Dave Mitchell's editorial of March 4, in the Point Reyes Light, accuses those of us who are raising relevant questions about the proposed EAH affordable housing project of being NIMBYs.
First of all, Dave, where's your sense of history? How can concerned citizens of Point Reyes be considered NIMBYs when we've had affordable housing here for over a decade near the Red Barn? Been there, done that!
This project is being presented by its supporters as the solution to the affordable housing problem in West Marin, but it's far from that-it's merely a stopgap. Where's the housing for those who aren't one of the chosen few who are selected to rent or own one of the units? Are we going to have to go through this exercise again next year? In five years? In ten years? The first time was a decade ago. Now what?
As I've said before, we do need more affordable housing in West Marin, but why does it always have to be Point Reyes? What about Inverness, Olema, Marshall and Stinson Beach? Doesn't it make more sense to have a special West Marin waiver that allows those who own parcels of one acre or more to build second units on them? Plus, wouldn't dispersing affordable housing throughout West Marin, rather than concentrating it in downtown Point Reyes, ultimately be more beneficial in our already environmentally sensitive area?
And let's also understand that questioning the viability of this project is in no way a reflection of our high regard for Toby Giacomini. I've lived in West Marin for 35 years, and Phil Fradkin's letter in the April 15 Point Reyes Light doesn't even begin to scratch the surface of all Toby's done for this community-without fanfare!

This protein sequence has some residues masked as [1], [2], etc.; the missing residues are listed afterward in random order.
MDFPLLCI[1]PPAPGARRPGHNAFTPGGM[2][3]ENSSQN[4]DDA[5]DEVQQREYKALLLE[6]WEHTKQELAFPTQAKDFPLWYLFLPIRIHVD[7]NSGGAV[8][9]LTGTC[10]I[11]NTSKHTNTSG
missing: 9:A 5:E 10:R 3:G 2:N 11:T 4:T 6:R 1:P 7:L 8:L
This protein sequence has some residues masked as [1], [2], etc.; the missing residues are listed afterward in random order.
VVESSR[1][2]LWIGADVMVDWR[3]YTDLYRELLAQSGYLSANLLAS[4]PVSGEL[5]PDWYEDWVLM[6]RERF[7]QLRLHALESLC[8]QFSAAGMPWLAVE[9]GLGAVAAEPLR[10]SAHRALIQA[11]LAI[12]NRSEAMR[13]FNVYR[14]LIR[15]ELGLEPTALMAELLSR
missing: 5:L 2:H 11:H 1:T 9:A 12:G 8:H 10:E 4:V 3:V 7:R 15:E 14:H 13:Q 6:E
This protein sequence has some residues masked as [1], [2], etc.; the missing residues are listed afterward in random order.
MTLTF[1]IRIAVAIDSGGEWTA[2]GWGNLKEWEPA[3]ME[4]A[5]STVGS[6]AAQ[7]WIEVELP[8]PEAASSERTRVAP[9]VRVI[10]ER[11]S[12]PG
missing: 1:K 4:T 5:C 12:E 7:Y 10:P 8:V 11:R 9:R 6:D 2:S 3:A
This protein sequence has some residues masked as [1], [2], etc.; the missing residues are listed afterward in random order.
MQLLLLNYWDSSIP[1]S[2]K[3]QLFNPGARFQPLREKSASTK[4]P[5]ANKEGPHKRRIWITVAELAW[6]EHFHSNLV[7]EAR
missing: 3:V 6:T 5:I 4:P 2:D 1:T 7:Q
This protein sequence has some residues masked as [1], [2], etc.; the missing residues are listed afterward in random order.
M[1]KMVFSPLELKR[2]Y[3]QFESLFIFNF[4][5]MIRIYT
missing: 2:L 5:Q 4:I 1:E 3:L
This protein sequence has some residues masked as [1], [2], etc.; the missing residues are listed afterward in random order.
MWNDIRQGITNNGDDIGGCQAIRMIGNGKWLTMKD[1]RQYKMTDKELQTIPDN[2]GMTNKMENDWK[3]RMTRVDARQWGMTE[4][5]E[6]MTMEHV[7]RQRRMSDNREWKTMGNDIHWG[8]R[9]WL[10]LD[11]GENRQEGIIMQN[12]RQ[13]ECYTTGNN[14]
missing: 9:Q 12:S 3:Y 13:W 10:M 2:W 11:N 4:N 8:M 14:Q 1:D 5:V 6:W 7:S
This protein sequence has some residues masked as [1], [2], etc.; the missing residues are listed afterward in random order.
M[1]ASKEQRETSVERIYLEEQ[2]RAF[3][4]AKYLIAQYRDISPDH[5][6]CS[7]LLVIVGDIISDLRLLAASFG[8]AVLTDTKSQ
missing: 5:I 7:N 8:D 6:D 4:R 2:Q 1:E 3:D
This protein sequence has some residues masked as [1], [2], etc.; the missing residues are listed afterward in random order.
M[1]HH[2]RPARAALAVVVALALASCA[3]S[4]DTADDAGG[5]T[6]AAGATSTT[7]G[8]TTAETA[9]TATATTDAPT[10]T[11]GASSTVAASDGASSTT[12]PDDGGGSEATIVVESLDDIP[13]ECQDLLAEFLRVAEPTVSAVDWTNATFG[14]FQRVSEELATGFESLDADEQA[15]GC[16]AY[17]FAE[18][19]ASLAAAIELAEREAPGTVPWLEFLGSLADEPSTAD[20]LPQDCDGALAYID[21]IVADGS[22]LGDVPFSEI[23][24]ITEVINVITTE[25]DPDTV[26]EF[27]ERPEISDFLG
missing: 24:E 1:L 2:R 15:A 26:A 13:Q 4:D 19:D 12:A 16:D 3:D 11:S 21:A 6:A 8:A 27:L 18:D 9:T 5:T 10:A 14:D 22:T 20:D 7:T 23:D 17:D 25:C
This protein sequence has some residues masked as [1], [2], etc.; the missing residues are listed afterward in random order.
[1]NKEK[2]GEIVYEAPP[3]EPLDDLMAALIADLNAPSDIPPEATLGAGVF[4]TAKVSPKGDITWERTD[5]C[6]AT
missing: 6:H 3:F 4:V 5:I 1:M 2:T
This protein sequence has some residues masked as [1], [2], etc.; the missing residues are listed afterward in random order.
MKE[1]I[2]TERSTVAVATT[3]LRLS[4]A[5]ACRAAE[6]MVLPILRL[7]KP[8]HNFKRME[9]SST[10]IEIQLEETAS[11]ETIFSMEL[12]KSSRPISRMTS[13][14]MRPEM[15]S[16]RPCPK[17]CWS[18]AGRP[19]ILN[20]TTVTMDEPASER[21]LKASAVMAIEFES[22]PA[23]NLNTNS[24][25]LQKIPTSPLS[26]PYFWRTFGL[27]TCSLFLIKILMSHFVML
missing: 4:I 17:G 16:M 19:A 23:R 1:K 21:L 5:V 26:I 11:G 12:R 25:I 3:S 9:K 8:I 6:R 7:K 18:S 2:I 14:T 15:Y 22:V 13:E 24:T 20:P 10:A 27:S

If you'd like to be well-informed about the real concerns surrounding this project (questions the steering committee should be addressing), you couldn't do better than reading Jeanette Pontacq's article (Coastal Post, March 1). Questions about: a continuous fresh water supply, lack of storm drains, lack of adequate infrastructure, lack of job opportunities, exacerbation of already serious traffic circulation, parking problems, etc.
And how come there is no one on the steering committee who owns a business in the downtown section, so that balanced opinions from all sides of those who would be most directly affected by the project can be heard?
What kind of piss-poor planning is going on here, guys? And when the last viable piece of commercial property in town is so heavily weighted for residential uses, where will existing or new businesses go to support all the new folks in town? Commercial zoning parcels should be safeguarded in order to keep the business section healthy, so it has the opportunity to grow and expand all in good time!
We know Charlie Morgan (Point Reyes Light, March 18) has been openly vocal about wanting to have a home in this project, so it would be irrational to expect him not to want a quick resolution of the issues. But the issues that have been raised must be addressed because of their far-reaching consequences for all of us, before the project can go forward. This is the biggest project laid in our lap since the Coast Guard base.
Finally, every year during our inevitable winter rains, the sump pumps in the basement to the Old Western saloon work overtime to discharge the clean water that runs off the hill behind Toby's Feed Barn. We all know shit runs downhill, so where do you think the effluent from 80 or more new toilets on that hill is going to end up? And where am I supposed to pump it to? Better believe, guys, that if I'm faced with this problem, there will be a piper to pay!
P.S. Earth to Charlie Morgan: the Declaration of Independence states our right to "life, liberty and the pursuit of happiness." It says nothing about rights to property!
Silence implies acceptance. Let your voice be heard by casting your vote on this project.